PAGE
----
Wellbeing in play

Wellbeing in play

To introduce their upcoming webinar on Wednesday, we asked our speakers to share the context for their theme: what you can do to improve your mental health at work, rest & play.

We all know that work can cause stress, but have we ever thought about whether there’s another way to treat stress than simply relaxing? Laura Capell-Abra shares her thoughts on wellbeing and play.

What did you last do that was pure fun?  Where there was no ulterior motive, just simply to have fun?  When we are not working, we quite often feel like we should rest or that all we can do is rest.

We zone out in front of the TV or scroll mindlessly through updates on banana bread and friends dressing up as Joe Exotic.  Sometimes we need to switch off and reset but sometimes, we might also need a little unadulterated fun.

It could be anything, sharing a joke, playing with a dog, playing cards or going for a walk with no destination in mind.  We are told that playing with at least one other person increases the benefits. And if you are social distancing on your own, then no worries, there is a world of online quizzes that you can play with your friends and family on Zoom.

There are 5 main benefits of play to your wellbeing:

  1. Reduces stress
  2. Improves connection
  3. Improves emotional intelligence
  4. Improves collaboration
  5. Increases creativity and innovation

We connect play with children but not with adults and that’s a shame.  Every so often you’ll see a ping pong table in an office and whilst they might seem gimmicky, the intention of play is very positive.  The Google’s of this world that brought this kind of fun element into the workplace and did so based on the hard science. However, the gimmick has now taken over as many businesses didn’t see the problem they were trying to solve.  Forced fun is not fun!

Lynn Barnett, a professor of recreation, sports and tourism theorises that the reason we play is because it’s therapeutic — and there’s research to back that up, she says. “At work, play has been found to speed up learning, enhance productivity and increase job satisfaction; and at home, playing together, like going to a movie or a concert, can enhance bonding and communication.”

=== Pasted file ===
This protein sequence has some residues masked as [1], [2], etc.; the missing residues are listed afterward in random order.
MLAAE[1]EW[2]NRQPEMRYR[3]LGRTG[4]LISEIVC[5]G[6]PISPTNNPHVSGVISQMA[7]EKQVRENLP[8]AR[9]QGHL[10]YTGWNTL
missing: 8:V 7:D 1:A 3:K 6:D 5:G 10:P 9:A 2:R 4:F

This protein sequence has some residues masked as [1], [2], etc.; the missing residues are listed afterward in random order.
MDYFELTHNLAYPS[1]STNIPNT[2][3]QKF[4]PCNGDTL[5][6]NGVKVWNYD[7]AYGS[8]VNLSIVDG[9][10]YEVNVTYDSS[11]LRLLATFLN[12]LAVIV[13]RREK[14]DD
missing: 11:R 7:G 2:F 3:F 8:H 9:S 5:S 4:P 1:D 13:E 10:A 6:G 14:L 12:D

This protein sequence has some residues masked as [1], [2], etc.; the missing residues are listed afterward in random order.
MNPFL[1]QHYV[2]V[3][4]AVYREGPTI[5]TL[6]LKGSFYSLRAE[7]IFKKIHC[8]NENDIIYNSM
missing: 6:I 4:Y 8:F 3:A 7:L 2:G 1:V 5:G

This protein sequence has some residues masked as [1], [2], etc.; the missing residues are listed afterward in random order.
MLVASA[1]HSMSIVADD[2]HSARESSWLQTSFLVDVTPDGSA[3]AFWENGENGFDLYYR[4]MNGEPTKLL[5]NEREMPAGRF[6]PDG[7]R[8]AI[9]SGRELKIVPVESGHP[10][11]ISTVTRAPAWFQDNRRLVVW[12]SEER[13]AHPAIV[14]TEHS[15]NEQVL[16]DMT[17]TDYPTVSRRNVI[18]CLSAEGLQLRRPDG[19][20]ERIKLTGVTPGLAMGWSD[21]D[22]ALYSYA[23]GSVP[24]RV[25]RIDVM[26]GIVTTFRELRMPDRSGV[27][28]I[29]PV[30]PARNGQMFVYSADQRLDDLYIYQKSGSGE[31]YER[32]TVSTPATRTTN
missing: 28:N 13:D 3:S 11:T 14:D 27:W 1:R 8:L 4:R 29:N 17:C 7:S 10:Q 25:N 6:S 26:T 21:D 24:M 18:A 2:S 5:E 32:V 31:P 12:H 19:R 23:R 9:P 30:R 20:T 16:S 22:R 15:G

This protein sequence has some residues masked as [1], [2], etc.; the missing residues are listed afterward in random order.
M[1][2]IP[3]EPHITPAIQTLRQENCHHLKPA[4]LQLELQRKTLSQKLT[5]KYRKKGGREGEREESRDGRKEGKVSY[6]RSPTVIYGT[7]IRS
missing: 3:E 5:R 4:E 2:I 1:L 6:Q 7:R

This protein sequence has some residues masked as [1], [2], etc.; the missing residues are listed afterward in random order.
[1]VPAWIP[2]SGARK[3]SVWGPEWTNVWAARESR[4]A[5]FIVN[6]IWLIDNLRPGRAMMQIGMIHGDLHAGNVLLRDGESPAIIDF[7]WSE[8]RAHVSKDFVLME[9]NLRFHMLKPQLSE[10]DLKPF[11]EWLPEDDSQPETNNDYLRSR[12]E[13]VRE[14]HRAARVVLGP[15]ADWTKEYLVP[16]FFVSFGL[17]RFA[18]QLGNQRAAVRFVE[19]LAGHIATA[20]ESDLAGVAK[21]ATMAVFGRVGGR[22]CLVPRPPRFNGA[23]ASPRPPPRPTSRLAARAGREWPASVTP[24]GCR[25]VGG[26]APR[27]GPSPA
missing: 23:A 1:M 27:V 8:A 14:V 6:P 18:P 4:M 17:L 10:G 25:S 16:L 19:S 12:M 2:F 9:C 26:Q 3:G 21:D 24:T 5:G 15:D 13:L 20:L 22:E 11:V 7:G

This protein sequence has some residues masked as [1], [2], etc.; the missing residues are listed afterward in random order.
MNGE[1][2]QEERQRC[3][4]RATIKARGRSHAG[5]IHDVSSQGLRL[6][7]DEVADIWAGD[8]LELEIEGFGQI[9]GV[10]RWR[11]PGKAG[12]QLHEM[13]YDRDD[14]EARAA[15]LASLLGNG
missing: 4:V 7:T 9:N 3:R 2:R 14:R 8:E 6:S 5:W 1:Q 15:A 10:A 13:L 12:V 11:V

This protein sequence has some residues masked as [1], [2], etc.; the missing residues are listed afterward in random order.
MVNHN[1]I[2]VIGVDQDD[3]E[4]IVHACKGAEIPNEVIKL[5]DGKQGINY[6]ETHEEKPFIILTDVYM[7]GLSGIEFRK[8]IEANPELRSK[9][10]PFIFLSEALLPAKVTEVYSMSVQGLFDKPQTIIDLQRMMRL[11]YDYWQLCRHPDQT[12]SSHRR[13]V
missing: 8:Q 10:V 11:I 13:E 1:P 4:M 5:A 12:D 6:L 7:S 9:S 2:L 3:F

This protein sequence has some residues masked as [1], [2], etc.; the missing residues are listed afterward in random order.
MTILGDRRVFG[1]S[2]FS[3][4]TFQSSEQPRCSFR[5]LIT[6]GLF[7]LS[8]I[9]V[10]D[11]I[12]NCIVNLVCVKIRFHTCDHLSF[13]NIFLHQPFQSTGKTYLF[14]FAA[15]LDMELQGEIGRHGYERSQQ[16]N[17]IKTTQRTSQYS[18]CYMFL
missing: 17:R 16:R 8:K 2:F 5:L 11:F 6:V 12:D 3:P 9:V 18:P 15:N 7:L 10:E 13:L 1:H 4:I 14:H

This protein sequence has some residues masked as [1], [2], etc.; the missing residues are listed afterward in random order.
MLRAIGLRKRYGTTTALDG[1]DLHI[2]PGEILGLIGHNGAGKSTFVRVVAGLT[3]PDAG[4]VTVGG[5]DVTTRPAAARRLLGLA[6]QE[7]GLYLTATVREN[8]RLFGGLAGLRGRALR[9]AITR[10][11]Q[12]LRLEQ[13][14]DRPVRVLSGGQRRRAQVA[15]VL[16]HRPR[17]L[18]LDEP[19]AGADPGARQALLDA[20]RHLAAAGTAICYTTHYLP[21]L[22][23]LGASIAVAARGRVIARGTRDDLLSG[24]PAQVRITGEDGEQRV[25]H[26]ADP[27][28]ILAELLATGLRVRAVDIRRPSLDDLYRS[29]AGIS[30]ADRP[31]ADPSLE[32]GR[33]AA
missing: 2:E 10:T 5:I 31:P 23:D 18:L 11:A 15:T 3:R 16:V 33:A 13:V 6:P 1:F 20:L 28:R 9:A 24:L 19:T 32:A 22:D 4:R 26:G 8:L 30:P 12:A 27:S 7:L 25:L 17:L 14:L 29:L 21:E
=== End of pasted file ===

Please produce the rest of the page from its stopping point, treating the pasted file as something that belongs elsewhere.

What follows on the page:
To try and work out what play would be good for you, think back to what you enjoyed as a child and try to connect that to your life now. For example, a person who was very active as a child may be wise to engage in recreational sports as an adult.

Play is serious stuff

In 2006, the National Institute for Play in the States was founded by researchers who saw the importance of promoting the benefits of play to our wellbeing.

One researcher, Marian Diamond, in her Response of the Brain to Enrichment work describes how “enriched” (read playful) environments powerfully shape the cerebral cortex – the area of the brain where the highest cognitive processing takes place. She concludes “there are measurable benefits to enriching [making playful] an individual’s environment in whatever terms that individual perceives his immediate environment as enriched [i.e., discover practical ways for people to do whatever is playful, joyful to them].”

So, play is important but it’s also important to see it as a way of approaching work and life – not just finding a specific time to practice fun.  Try to build it into your everyday and tweak a workplace culture.

George Bernard Shaw said “We don’t stop playing because we grow old; we grow old because we stop playing.”

If you’d like to hear more about mental health and wellbeing in the events industry, join Laura and her co-presenter James Hitchen on Wednesday 29 April at 3pm UK time for a webinar on what you can do to improve your mental health at work, rest & play.

Register to attend here.

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Founder of creative-industry coaching company, No More Ifs Or Buts and workplace wellbeing company, Stress Matters, Laura Capell-Abra has worked in the marketing events industry for 17 years, having run businesses for the last 7 years. Using a mixture of personal stories, extracts from client experiences and industry insights, Laura inspires her audiences to build their emotional intelligence and their self-awareness using her own experience of burn out as a relatable lesson for others to learn from.

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